With new schedule, LPGA commish Mollie Marcoux Samaan already capitalizing on momentum

·6 min read

NAPLES, Fla. – In her first sit-down with the national golf media since taking the reins as LPGA commissioner in August, Mollie Marcoux Samaan was asked a hypothetical question: If she had to work for herself, what would make her most excited, and what would make her most nervous?

“I just love being a part of a team,” she said Friday in a Ritz-Carlton ballroom, just moments after the official release of the LPGA’s 2022 schedule. “I believe in my heart there's no way any of this happens without a big team of people. It's not a one-person show, so I hope people are excited about being part of something bigger than themselves.”

As for the second part of the question, Marcoux Samaan reckoned that at previous jobs she’d had people who said she moved too quickly and had too much energy. “Not with this team,” she promptly added. “I don't think they're worried about that. They're used to moving fast and furiously.”

True to her nature, the former Princeton athletics director has wasted no time. She’s already about three-fourths of the way through her 100-day plan, a period that began with a listening-and-learning phase followed by an outlining of the tour’s new strategic plan, which builds off the work that former commissioner, Michael Whan, did in his 11 years on the job.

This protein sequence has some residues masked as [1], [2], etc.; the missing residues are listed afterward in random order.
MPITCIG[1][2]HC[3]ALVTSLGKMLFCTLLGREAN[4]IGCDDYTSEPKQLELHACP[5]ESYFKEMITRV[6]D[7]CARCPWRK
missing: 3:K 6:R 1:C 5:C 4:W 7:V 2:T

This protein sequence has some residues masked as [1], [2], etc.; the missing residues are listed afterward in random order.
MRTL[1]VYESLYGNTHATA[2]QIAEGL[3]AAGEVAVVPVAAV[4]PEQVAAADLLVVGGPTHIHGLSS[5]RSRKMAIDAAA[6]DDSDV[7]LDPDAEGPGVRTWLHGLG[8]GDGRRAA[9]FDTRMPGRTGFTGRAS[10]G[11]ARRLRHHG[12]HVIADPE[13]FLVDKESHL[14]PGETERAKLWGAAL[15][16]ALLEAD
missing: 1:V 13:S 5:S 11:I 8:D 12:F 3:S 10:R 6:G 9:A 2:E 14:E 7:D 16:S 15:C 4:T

LPGA unveils 2022 schedule with 34 events, nearly $86 million in prize money

When she arrived in Florida three months ago, Marcoux Samaan told GolfChannel.com that her main focus from the get-go would be the competition schedule – and on Friday morning the curtain was finally lifted on that passion project.

The details are impressive: 34 events and, more importantly, a record $85.7 million in prize money. That number, which is aided by nine events bumping up their purses, could rise, too, with additional purse increases expected during the new season.

This year, LPGA players competed for a total of $67.5 million with the season-ending CME Group Tour Championship comprising $5 million of that. In 2022, the LPGA finale will offer a $7 million purse and $2 million to the winner.